Japan is facing two meltdowns in the wake of its devastating earthquake. The first, and more critical, is the meltdown at the Fukushima I Nuclear Plant, 150 miles north of Tokyo. Surely, this is the greater near-term threat. But long-term, another threat looms, having to do with the Japanese government’s response to the former.
As the fourth largest economy in the world, behind the EU, US, and China, any major setback in Japan likely will have widespread repercussions. Japan is also the third largest holder of US Treasuries, behind the United States and China. While it is too early even to assess the Japanese damage accurately – let alone to forecast the full implications – it is possible to see the potential for a meltdown of the US Treasury market and international monetary system.
Current estimates hold that the Japanese disaster has already lowered world economic growth by a full percentage point for the year.
Leaving aside massive international aid, a complete nuclear meltdown, or other escalations, Japan already will have to spend a massive amount of money to cope with the current disaster. This raises the question: from where will such an enormous amount of money come?
Japan could borrow. However, with a debt-to-GDP ratio of some 200 percent, or twice as bad as that of the United States, and with the main credit rating agencies exercising more scrutiny than before the Credit Crunch, raising funds will be difficult at an economic rate of interest. Moreover, Japan will likely be spending a large chunk of its foreign exchange reserves to buy oil to replace its lost nuclear power generating capacity – diminishing its collateral in the eyes of creditors.
Japan could follow the US example and “paper over” its problems. But without the benefits of being the international reserve currency, the Japanese would immediately feel the effects of domestic inflation. The Bank of Japan has already pumped out ¥8 trillion ($98 billion) in the wake of the earthquake, but it is unlikely to try to match the Fed’s $600 billion printing spree this quarter.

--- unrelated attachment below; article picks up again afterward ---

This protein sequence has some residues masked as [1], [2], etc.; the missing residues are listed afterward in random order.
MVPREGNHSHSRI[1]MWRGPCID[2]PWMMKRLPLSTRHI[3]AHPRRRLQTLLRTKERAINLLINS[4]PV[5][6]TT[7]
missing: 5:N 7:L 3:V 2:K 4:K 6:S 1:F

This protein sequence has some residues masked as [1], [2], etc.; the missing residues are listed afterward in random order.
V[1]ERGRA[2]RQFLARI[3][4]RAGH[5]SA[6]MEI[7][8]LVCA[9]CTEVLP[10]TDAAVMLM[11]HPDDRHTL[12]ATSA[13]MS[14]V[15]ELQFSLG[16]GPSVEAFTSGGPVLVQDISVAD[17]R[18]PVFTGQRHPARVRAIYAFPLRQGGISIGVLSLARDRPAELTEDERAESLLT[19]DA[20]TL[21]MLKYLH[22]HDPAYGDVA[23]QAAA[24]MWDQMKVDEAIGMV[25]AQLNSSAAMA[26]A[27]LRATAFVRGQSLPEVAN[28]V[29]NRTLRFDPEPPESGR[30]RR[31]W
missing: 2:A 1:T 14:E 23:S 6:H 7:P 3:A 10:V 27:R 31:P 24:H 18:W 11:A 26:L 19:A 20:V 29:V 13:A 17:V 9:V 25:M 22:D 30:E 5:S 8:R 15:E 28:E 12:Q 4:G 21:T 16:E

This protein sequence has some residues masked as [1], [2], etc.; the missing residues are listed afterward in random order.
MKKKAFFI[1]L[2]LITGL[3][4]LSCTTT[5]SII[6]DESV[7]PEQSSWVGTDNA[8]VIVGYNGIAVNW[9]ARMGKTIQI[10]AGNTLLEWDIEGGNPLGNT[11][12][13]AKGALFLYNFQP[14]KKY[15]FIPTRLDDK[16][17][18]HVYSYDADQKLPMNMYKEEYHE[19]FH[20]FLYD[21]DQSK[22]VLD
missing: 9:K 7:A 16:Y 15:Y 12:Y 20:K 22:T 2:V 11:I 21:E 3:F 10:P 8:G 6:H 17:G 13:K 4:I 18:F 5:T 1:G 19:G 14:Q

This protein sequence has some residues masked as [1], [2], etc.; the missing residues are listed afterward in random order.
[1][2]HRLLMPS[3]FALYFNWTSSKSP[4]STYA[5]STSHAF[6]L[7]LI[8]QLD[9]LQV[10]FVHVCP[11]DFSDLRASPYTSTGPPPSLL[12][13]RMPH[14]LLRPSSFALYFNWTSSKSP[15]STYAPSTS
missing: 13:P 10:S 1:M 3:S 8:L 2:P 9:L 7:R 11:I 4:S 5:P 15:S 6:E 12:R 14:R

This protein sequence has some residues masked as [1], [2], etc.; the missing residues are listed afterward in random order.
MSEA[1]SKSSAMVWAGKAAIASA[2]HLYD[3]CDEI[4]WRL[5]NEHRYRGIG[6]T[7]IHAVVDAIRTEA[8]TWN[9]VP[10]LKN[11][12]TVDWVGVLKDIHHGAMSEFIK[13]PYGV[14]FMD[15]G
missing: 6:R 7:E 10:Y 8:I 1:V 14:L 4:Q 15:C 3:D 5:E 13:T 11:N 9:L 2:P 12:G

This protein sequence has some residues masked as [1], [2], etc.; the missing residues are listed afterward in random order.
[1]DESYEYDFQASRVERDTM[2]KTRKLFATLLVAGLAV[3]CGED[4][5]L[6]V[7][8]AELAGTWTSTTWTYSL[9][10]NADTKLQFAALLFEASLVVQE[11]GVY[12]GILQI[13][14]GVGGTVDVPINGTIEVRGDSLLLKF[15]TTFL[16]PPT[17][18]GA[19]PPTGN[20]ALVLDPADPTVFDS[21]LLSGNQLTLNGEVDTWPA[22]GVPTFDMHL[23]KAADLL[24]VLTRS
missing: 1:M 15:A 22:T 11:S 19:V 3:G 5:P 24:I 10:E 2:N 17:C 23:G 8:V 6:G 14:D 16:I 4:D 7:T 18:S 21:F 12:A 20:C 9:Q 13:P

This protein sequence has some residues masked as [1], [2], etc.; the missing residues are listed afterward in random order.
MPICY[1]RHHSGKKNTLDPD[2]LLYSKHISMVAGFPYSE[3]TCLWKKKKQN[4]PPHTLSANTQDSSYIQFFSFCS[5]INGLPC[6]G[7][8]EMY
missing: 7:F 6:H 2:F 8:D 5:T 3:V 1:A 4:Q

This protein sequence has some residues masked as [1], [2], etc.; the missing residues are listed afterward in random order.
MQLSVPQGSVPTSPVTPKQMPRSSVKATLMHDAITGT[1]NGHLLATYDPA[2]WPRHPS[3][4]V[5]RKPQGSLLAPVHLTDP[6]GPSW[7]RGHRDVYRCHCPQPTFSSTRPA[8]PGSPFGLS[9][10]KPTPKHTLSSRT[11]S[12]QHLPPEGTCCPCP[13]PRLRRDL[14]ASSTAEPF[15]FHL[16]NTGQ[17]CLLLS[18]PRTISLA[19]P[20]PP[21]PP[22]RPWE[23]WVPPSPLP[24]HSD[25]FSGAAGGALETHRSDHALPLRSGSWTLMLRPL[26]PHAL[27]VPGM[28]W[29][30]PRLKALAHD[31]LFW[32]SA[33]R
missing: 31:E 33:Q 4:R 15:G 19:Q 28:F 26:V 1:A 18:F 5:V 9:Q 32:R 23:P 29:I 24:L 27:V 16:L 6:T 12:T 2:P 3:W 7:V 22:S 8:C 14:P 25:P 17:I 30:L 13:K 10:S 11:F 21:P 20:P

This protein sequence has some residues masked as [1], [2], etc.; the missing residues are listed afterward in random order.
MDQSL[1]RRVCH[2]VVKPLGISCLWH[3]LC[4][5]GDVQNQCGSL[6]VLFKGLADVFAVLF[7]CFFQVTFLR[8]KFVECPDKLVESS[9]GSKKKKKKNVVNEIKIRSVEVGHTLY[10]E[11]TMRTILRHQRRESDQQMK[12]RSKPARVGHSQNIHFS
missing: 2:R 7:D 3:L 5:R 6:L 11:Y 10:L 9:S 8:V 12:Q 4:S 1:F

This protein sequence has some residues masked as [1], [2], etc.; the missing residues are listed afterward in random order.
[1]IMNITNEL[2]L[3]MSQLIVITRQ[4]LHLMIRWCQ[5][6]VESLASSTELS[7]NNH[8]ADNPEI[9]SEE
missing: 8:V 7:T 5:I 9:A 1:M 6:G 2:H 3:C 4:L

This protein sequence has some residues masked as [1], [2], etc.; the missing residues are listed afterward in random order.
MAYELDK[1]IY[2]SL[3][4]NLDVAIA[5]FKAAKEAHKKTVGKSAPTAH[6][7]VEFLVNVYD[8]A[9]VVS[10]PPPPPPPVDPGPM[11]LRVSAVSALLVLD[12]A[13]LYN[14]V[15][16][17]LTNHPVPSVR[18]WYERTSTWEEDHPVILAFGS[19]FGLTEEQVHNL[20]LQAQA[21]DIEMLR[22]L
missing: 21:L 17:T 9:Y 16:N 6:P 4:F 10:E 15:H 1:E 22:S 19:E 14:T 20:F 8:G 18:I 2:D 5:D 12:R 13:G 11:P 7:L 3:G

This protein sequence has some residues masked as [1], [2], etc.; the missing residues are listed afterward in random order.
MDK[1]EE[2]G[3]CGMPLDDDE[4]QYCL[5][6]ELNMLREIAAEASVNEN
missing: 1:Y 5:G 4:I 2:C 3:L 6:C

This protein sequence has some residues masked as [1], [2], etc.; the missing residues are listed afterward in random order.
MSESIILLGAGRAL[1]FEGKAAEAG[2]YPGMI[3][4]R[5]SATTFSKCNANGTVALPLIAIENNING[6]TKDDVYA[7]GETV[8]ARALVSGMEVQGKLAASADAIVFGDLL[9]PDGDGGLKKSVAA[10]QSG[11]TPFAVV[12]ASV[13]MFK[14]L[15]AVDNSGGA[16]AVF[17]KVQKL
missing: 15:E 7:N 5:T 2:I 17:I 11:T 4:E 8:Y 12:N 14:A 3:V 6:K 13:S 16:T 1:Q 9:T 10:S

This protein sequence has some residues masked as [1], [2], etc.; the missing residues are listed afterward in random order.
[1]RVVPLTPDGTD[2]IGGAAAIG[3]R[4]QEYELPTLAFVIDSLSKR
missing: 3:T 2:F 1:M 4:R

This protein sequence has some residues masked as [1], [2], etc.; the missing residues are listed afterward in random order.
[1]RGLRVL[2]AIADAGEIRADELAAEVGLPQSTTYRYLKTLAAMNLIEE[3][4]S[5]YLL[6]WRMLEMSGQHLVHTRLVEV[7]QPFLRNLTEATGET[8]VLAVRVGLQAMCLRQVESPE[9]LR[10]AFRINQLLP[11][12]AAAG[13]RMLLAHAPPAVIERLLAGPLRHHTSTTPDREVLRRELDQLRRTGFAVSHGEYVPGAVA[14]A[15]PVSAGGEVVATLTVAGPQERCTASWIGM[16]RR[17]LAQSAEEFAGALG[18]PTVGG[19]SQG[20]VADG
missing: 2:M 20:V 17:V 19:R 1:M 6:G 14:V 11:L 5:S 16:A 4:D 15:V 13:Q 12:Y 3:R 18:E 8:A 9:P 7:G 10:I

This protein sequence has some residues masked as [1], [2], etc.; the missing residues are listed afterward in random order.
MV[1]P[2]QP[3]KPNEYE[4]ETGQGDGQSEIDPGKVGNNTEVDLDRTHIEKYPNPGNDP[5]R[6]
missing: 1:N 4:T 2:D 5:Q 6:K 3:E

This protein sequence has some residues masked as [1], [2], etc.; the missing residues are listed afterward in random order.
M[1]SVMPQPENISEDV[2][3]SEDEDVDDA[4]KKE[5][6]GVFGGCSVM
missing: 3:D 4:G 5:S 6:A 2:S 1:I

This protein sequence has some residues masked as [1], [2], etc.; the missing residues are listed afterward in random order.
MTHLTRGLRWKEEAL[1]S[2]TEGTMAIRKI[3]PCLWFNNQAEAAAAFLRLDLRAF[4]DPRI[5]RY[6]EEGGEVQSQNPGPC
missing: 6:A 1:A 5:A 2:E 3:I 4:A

So, if Japan is limited in its ability to borrow or print money, it may have to sell part of its vast holdings of US Treasuries.
At the end of last month, the US Treasury had outstanding debt worth some $14.19 trillion. This represents 96.8 percent of the total $14.66 trillion value of business generated within the United States for the entire year of 2010. It is just short of the $14.294 trillion debt limit set in 2010 by a profligate Democrat Congress. To put it in perspective, the US government now owes $91,400 for every working American. However, this represents only some 22 percent of Washington’s $62 trillion of unfunded obligations, which include Social Security, Medicare, housing, and other guarantees.
Japan is the third largest holder of US Treasuries ($877 billion), behind China ($896 billion) and the Fed ($1.108 trillion). Should Japan start selling Treasuries in large amounts to fund the repair of its economy, it could have a serious effect on US interest rates and the market value of Treasuries the world over. US bonds are widely held by central banks, international banks, and insurance companies, which already are concerned about their funding of loss claims arising from the damage in Japan.
Thus, a Japanese selloff could trigger a liquidity crisis like the one following the collapse of Lehman Bros. and AIG. Large institutions may not be willing or able to bear with US bonds through a steep correction.
Western economies are on thin ice as it is, even without a shock in their presumed “safe” asset.
Stock markets in the EU and US are weakening, destroying large amounts of private wealth and potential consumer confidence.
Further, the EU is facing the reality that the financial rescue programs it organized to save some of its members are not working. China and Japan offered to help. Now Japan may not be able to fulfill its promises. This could reignite further speculative downward pressure on the euro.
It seems that while we are all concerned about the effects of nuclear meltdown on the residents of Japan, we should also be aware that the fallout could spread further in the financial markets than it does in the atmosphere. Just as Californians are stocking up on iodide pills as a precautionary measure, investors should be stocking up on hard assets. After health, it’s vital to guard your wealth – especially in emergency times like these.
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